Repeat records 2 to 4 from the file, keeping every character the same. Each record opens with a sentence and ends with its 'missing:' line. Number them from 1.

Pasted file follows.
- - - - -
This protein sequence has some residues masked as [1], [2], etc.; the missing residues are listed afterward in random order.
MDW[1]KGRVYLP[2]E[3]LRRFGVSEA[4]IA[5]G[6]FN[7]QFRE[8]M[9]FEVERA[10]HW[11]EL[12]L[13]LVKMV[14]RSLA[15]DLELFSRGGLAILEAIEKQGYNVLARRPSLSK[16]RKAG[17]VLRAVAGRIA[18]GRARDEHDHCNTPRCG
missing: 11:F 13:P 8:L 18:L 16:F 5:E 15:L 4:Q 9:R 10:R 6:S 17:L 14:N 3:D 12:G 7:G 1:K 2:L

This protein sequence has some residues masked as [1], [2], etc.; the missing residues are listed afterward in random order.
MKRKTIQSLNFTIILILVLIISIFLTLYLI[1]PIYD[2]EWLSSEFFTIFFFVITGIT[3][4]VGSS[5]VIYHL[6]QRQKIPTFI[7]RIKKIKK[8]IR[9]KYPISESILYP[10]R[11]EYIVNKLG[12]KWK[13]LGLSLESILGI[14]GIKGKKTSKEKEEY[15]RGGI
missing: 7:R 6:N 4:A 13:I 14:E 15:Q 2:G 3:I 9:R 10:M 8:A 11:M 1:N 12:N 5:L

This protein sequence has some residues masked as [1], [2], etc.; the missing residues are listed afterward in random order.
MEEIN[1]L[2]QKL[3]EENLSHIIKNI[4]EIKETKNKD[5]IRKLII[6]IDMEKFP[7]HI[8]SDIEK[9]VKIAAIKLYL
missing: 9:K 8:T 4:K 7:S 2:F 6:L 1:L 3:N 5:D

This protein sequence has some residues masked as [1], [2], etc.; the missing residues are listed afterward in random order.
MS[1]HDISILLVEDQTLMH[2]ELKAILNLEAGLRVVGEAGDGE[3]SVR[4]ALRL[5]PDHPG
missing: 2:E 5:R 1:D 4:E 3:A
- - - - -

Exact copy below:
This protein sequence has some residues masked as [1], [2], etc.; the missing residues are listed afterward in random order.
MKRKTIQSLNFTIILILVLIISIFLTLYLI[1]PIYD[2]EWLSSEFFTIFFFVITGIT[3][4]VGSS[5]VIYHL[6]QRQKIPTFI[7]RIKKIKK[8]IR[9]KYPISESILYP[10]R[11]EYIVNKLG[12]KWK[13]LGLSLESILGI[14]GIKGKKTSKEKEEY[15]RGGI
missing: 7:R 6:N 4:A 13:I 14:E 15:Q 2:G 3:I 9:R 10:M 8:A 11:M 1:N 12:N 5:L

This protein sequence has some residues masked as [1], [2], etc.; the missing residues are listed afterward in random order.
MEEIN[1]L[2]QKL[3]EENLSHIIKNI[4]EIKETKNKD[5]IRKLII[6]IDMEKFP[7]HI[8]SDIEK[9]VKIAAIKLYL
missing: 9:K 8:T 4:K 7:S 2:F 6:L 1:L 3:N 5:D

This protein sequence has some residues masked as [1], [2], etc.; the missing residues are listed afterward in random order.
MS[1]HDISILLVEDQTLMH[2]ELKAILNLEAGLRVVGEAGDGE[3]SVR[4]ALRL[5]PDHPG
missing: 2:E 5:R 1:D 4:E 3:A